Requirement to Correct (RTC) deadline 30 September 2018

Many taxpayers may find themselves with penalties of 200% of the tax due if they have not brought their tax affairs up to date by 30 September 2018.

The government have given taxpayers until 30 September 2018 to come forward about any undisclosed income and capital gains from offshore sources to 5 April 2017. The deadline coincides with the government and HMRC receiving a huge amount of financial data from over 100 different countries signed up to an exchange of information called the Common Reporting Standards (CRS).

These rules will not only affect people deliberately evading UK tax but also those unaware that a tax liability exists or might exist from ordinary foreign bank accounts or properties, for example.

The main penalty for non-compliance by 30 September 2018 is 200% of the additional tax due. However, if the individual was aware of the requirement to correct, there could be additional penalties based on 10% of the value of the underlying asset. In some circumstances, HMRC also have the power to ‘name and shame’.

If you think this may apply to you or would like a tax health check just in case, please get in touch on 02073842647.

End of year tax planning


From 6 April 2018, the dividend allowance, on which dividends are tax free is being reduced to £2,000.  For dividends above this, basic rate taxpayers will have a 7.5% tax liability, higher rate 32.5% and additional higher rate taxpayers 38.1%. Taxpayers with income above £100,000, will lose £1 of their personal allowance for every £2 of income above £100,000 so the effective rate on dividends shoots up between £100,000 and £123,000 for 2017/18.

In many cases, it will be more tax efficient to take dividends before 5 April 2018. Please call us before 5 April 2018 to discuss your situation.


Reviewing your pension contributions should form part of your end of year planning, whether it’s to make use of your annual allowances and those unused from earlier years (2014-15 onwards) or to preserve your personal allowance when your income is over £100,000. The maximum that can be held as a Lifetime Allowance (LA) is currently £1,000,000.  This will be increasing to £1,030,000 for the year ended 2018/19.  The annual allowance (AA) remains at £40,000 for those with income below £150,000.


All UK tax residents are entitled to an annual CGT exempt amount which for 2017/18 is £11,300.  This is especially useful for those with readily realisable assets such as shares. Please note that if you buy back the shares within 30 days, anti-avoidance rules will kick in. However, these will not apply if another person such as a spouse acquires the shares. Inter-spouse transfers or gifts of assets remain free of CGT.  Married couples therefore can look to maximise their combined allowances of £22,600.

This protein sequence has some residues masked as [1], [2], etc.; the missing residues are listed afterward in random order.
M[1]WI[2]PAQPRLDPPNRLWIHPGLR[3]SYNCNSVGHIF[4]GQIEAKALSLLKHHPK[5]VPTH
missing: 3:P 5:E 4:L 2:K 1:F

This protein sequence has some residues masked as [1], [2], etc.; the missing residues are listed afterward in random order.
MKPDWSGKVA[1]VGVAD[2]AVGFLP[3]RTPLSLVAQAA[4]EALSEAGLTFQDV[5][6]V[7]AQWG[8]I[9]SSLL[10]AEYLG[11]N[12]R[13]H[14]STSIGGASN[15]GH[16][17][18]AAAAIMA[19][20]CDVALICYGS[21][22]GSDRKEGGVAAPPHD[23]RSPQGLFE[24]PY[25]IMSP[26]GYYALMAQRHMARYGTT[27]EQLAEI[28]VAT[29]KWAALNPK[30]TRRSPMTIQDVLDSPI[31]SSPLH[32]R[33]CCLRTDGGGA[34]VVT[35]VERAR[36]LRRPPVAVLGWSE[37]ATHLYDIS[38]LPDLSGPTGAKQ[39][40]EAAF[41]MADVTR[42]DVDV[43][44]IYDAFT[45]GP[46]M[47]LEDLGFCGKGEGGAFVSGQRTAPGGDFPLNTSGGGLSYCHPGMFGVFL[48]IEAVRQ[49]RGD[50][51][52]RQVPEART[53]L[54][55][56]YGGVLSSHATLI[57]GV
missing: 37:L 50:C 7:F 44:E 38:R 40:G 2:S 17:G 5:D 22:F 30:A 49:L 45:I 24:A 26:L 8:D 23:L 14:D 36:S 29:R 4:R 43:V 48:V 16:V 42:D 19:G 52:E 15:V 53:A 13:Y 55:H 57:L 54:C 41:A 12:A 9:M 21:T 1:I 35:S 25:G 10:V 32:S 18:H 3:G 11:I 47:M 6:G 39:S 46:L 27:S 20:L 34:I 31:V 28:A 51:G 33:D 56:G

The annual gift exemption of up to £3,000 can be used in each tax year. If unused, the allowance can be carried forward one year, so if you did not make gifts last year, you may consider making gifts of £6,000 before the end of the tax year. ‘Gifts out of income’ is still a valuable exemption and records should be kept if you wish to make use of these exemptions. Please contact us so that we can advise what records should be kept and the format they should be in to ensure that they comply.

The nil rate band currently remains frozen at £325,000. Wills should be regularly reviewed to take advantage of the new residence nil rate band which was introduced from 6 April 2017.


The maximum contribution for 2017/18 is £20,000.  The limit for a Lifetime ISA is currently £4,000 and there is an additional allowance of £4,128 that can be placed by parents into a junior ISA for children.


The EIS, SEIS and VCT reliefs were introduced to provide incentives to investors to invest in small unquoted companies, which are generally perceived to be higher-risk investments. The main incentive is income tax relief but there are also other valuable tax reliefs including CGT deferral relief, loss relief on disposal, CGT exemption and IHT relief where conditions are met.